An 18 year old girl disappeared 10 years ago, now another young woman has disappeared. The gimmick for this book is that, after the introductory chapter, the story is told in reverse order from day 15 to day 1 of the investigation of the most recent disappearance. This is a book full of unreliable, unethical, immoral and uninteresting characters. Unfortunately, the author chose to tell the whole story from the point of view of only one of the characters. This made it impossible to get to know, understand or care about the other characters. I was not engaged by them and I just wanted to cut to the conclusion, which turned out to be implausible and unsatisfying. You begin to get the true story in day 3, in case you are also interested in skipping ahead, but I should probably have just skipped this book.I received a free copy of the ebook from the publisher, but I wound up listening to the audiobook version.
  • (4/5)
    Great thriller (read it on the beach!). This kept me turning the pages and, since it is written in reverse, even got me to re-read sections in the right order to pick up on what I missed the first time. The female protagonist is interesting . . .she gets a little whiny in parts, but has an interesting history that is worth learning about.
  • (3/5)
    Not at all bad, but the ending was fairly evident to me. Not the "why" but at least the "who" – the only "who" (as to Corrine) that it could possibly have been.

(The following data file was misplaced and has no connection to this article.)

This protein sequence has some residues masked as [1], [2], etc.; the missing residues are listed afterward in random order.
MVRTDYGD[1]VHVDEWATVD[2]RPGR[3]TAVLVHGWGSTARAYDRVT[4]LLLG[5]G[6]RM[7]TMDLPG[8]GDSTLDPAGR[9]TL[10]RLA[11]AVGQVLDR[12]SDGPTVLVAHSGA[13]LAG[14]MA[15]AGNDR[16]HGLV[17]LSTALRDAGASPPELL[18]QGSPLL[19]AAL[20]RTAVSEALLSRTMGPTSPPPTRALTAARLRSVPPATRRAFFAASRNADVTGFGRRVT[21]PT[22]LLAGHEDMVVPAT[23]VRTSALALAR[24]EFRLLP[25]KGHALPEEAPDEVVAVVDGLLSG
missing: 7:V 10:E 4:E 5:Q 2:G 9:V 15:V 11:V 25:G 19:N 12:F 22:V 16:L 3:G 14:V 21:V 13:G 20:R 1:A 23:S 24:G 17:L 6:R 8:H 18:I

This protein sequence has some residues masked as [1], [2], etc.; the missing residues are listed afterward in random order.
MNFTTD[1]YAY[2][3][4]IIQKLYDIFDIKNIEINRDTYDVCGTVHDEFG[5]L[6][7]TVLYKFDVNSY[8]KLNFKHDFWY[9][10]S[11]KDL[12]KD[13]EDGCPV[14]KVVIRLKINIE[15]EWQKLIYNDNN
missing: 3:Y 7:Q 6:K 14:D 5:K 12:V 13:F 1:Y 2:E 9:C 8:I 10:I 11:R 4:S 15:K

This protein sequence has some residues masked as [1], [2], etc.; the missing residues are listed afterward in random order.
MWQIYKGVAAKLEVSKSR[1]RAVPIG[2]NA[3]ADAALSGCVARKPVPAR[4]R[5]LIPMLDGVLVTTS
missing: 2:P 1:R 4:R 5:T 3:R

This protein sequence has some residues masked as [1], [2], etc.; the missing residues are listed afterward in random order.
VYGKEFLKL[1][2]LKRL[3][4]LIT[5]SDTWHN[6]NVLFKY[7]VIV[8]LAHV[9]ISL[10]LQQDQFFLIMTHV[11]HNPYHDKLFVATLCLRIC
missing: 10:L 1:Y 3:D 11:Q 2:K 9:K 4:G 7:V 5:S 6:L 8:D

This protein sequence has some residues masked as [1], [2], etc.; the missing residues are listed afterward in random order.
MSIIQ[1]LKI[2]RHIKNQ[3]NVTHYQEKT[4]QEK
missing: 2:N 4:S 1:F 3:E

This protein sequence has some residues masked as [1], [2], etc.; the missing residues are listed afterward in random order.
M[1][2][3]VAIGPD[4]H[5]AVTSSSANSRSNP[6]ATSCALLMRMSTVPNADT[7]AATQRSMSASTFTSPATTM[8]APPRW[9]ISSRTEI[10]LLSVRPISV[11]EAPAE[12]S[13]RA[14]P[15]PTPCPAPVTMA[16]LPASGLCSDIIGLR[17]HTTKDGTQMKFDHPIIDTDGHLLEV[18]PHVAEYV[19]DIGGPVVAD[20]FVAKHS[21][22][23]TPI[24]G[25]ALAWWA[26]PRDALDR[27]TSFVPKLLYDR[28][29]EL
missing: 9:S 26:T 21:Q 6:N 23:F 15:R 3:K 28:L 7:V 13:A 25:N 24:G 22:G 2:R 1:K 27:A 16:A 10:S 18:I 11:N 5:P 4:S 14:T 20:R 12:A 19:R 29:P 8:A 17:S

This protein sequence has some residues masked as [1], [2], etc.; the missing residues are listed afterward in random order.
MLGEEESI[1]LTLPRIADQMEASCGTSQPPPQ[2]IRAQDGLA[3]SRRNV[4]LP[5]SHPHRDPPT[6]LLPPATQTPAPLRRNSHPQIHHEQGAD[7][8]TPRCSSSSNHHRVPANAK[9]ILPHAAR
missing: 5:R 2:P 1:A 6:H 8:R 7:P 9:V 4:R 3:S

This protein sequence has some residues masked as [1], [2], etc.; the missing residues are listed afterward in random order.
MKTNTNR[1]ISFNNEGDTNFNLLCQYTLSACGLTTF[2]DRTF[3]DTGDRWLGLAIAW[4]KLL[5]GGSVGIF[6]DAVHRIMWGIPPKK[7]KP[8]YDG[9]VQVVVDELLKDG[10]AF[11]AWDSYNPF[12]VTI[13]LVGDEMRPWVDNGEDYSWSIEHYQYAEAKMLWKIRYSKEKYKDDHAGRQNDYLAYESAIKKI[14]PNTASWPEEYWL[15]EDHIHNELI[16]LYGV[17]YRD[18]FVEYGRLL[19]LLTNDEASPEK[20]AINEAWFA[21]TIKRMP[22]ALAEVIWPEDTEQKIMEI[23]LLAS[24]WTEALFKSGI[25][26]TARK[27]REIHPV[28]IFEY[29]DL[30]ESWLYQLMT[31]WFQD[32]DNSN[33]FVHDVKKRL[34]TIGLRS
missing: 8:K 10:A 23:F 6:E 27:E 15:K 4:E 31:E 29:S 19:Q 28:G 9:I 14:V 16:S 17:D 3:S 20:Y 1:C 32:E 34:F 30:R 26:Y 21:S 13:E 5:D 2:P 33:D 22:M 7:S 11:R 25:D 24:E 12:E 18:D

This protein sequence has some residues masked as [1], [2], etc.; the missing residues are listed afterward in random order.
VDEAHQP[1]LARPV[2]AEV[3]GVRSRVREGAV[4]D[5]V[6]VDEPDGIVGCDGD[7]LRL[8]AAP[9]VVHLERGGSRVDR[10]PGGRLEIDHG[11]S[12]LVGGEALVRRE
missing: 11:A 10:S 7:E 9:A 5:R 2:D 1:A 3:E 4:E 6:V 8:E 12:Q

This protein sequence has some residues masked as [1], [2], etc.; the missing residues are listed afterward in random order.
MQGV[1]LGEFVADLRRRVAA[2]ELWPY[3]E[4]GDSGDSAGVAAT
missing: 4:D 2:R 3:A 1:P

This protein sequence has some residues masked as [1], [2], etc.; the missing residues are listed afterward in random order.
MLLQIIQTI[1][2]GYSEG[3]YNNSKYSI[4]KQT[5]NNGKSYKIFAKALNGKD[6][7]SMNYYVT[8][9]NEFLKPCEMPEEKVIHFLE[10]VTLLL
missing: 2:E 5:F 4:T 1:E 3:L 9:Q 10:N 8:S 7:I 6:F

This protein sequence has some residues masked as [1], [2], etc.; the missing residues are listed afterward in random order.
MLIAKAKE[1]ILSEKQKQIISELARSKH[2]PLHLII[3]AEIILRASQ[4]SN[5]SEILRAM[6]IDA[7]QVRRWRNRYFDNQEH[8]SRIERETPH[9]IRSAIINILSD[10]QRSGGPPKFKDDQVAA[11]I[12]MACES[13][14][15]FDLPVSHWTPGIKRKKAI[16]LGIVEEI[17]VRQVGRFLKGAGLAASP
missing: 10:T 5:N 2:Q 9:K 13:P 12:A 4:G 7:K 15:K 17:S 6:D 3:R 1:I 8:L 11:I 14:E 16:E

• (4/5)
    All The Missing Girls by Megan Miranda3.5 StarsFrom The Book: Megan Miranda’s novel is a nail-biting, breathtaking story about the disappearances of two young women—a decade apart—told in reverse.It’s been ten years since Nicolette Farrell left her rural hometown after her best friend, Corinne, disappeared from Cooley Ridge without a trace. Back again to tie up loose ends and care for her ailing father, Nic is soon plunged into a shocking drama that reawakens Corinne’s case and breaks open old wounds long since stitched.The decade-old investigation focused on Nic, her brother Daniel, boyfriend Tyler, and Corinne’s boyfriend Jackson. Since then, only Nic has left Cooley Ridge. Daniel and his wife, Laura, are expecting a baby; Jackson works at the town bar; and Tyler is dating Annaleise Carter, Nic’s younger neighbor and the group’s alibi the night Corinne disappeared. Then, within days of Nic’s return, Annaleise goes missing.Told backwards—Day 15 to Day 1—from the time Annaleise goes missing, Nic works to unravel the truth about her younger neighbor’s disappearance, revealing shocking truths about her friends, her family, and what really happened to Corinne that night ten years ago.Like nothing you’ve ever read before, All the Missing Girls delivers in all the right ways. With twists and turns that lead down dark alleys and dead ends, you may think you’re walking a familiar path, but then Megan Miranda turns it all upside down and inside out and leaves us wondering just how far we would be willing to go to protect those we love.My Thoughts:It was a really good story but had parts that just had nothing to actually do with the events taking place. I had to pay very close attention due to the format; with the story going backwards, I had to stop several times and get reoriented as to how all the facts fit together. As the days reverse, the disappearance of the second girl, Annaleise Carter, is investigated and explained. The ending was unpredictable, and not obvious. There were several ways that I had hoped it would end and several of the characters I didn't want to be guilty...but overall...it was the way it just had to end.
  • (5/5)
    Really enjoyed this book. Told from the main character jumping from the past to the present and in-between. Suspenseful page turner.
  • (4/5)